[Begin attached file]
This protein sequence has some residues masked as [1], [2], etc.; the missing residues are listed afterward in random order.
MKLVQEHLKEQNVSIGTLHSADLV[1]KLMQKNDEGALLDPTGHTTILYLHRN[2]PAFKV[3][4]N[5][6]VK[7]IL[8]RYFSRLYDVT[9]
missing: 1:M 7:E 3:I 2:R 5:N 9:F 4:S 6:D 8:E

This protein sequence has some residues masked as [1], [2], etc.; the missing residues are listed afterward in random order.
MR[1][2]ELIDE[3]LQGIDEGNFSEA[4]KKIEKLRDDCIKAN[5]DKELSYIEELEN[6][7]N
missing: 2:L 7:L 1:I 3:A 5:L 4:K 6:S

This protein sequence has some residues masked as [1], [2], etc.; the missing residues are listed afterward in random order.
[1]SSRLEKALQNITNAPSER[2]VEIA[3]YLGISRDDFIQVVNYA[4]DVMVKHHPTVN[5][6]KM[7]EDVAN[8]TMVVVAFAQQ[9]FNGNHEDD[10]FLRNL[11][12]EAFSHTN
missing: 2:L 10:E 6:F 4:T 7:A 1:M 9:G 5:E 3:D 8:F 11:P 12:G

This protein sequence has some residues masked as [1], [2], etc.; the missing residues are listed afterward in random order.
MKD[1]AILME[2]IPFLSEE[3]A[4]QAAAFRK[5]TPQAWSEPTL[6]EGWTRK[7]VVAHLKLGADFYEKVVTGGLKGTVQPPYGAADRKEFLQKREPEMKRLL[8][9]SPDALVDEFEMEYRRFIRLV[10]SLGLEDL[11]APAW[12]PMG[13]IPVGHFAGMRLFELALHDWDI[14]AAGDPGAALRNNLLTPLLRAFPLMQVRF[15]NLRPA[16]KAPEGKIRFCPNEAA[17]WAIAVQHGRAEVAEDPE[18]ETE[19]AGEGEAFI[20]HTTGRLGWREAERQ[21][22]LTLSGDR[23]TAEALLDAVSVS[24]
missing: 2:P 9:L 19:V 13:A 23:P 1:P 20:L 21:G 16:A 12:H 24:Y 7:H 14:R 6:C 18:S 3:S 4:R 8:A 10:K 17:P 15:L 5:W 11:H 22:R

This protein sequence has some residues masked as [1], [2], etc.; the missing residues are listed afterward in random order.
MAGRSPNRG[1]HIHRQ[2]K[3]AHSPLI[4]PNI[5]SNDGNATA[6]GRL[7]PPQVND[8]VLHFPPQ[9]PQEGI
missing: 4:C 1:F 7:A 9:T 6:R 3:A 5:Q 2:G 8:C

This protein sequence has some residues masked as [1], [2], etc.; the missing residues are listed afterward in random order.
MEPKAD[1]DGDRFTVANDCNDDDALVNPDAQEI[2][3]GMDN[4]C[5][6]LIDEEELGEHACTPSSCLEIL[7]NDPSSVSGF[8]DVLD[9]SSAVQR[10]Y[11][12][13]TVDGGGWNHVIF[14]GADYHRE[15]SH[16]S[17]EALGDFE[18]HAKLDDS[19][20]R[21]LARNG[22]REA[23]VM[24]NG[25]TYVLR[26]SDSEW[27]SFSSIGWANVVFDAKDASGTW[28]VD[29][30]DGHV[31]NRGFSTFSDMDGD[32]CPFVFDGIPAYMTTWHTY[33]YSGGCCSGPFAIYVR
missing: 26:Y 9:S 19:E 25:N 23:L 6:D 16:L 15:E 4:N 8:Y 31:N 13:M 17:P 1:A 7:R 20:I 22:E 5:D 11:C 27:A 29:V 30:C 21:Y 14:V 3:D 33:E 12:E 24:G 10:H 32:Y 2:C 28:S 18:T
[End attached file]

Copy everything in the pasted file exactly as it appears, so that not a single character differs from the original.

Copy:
This protein sequence has some residues masked as [1], [2], etc.; the missing residues are listed afterward in random order.
MKLVQEHLKEQNVSIGTLHSADLV[1]KLMQKNDEGALLDPTGHTTILYLHRN[2]PAFKV[3][4]N[5][6]VK[7]IL[8]RYFSRLYDVT[9]
missing: 1:M 7:E 3:I 2:R 5:N 9:F 4:S 6:D 8:E

This protein sequence has some residues masked as [1], [2], etc.; the missing residues are listed afterward in random order.
MR[1][2]ELIDE[3]LQGIDEGNFSEA[4]KKIEKLRDDCIKAN[5]DKELSYIEELEN[6][7]N
missing: 2:L 7:L 1:I 3:A 5:L 4:K 6:S

This protein sequence has some residues masked as [1], [2], etc.; the missing residues are listed afterward in random order.
[1]SSRLEKALQNITNAPSER[2]VEIA[3]YLGISRDDFIQVVNYA[4]DVMVKHHPTVN[5][6]KM[7]EDVAN[8]TMVVVAFAQQ[9]FNGNHEDD[10]FLRNL[11][12]EAFSHTN
missing: 2:L 10:E 6:F 4:T 7:A 1:M 9:G 5:E 3:D 8:F 11:P 12:G

This protein sequence has some residues masked as [1], [2], etc.; the missing residues are listed afterward in random order.
MKD[1]AILME[2]IPFLSEE[3]A[4]QAAAFRK[5]TPQAWSEPTL[6]EGWTRK[7]VVAHLKLGADFYEKVVTGGLKGTVQPPYGAADRKEFLQKREPEMKRLL[8][9]SPDALVDEFEMEYRRFIRLV[10]SLGLEDL[11]APAW[12]PMG[13]IPVGHFAGMRLFELALHDWDI[14]AAGDPGAALRNNLLTPLLRAFPLMQVRF[15]NLRPA[16]KAPEGKIRFCPNEAA[17]WAIAVQHGRAEVAEDPE[18]ETE[19]AGEGEAFI[20]HTTGRLGWREAERQ[21][22]LTLSGDR[23]TAEALLDAVSVS[24]
missing: 2:P 9:L 19:V 13:A 23:P 1:P 20:L 21:G 16:A 12:H 24:Y 7:H 14:R 6:C 18:S 3:S 4:R 8:A 10:K 17:P 15:L 5:W 11:H 22:R

This protein sequence has some residues masked as [1], [2], etc.; the missing residues are listed afterward in random order.
MAGRSPNRG[1]HIHRQ[2]K[3]AHSPLI[4]PNI[5]SNDGNATA[6]GRL[7]PPQVND[8]VLHFPPQ[9]PQEGI
missing: 4:C 1:F 7:A 9:T 6:R 3:A 5:Q 2:G 8:C

This protein sequence has some residues masked as [1], [2], etc.; the missing residues are listed afterward in random order.
MEPKAD[1]DGDRFTVANDCNDDDALVNPDAQEI[2][3]GMDN[4]C[5][6]LIDEEELGEHACTPSSCLEIL[7]NDPSSVSGF[8]DVLD[9]SSAVQR[10]Y[11][12][13]TVDGGGWNHVIF[14]GADYHRE[15]SH[16]S[17]EALGDFE[18]HAKLDDS[19][20]R[21]LARNG[22]REA[23]VM[24]NG[25]TYVLR[26]SDSEW[27]SFSSIGWANVVFDAKDASGTW[28]VD[29][30]DGHV[31]NRGFSTFSDMDGD[32]CPFVFDGIPAYMTTWHTY[33]YSGGCCSGPFAIYVR
missing: 26:Y 9:S 19:E 25:N 23:L 6:D 16:L 15:E 4:N 8:Y 31:N 13:M 17:P 1:A 7:R 20:I 22:E 5:D 11:C 27:A 29:V 30:C 21:Y 14:V 3:D 33:E 12:E 24:G 10:H 32:Y 2:C 28:S 18:T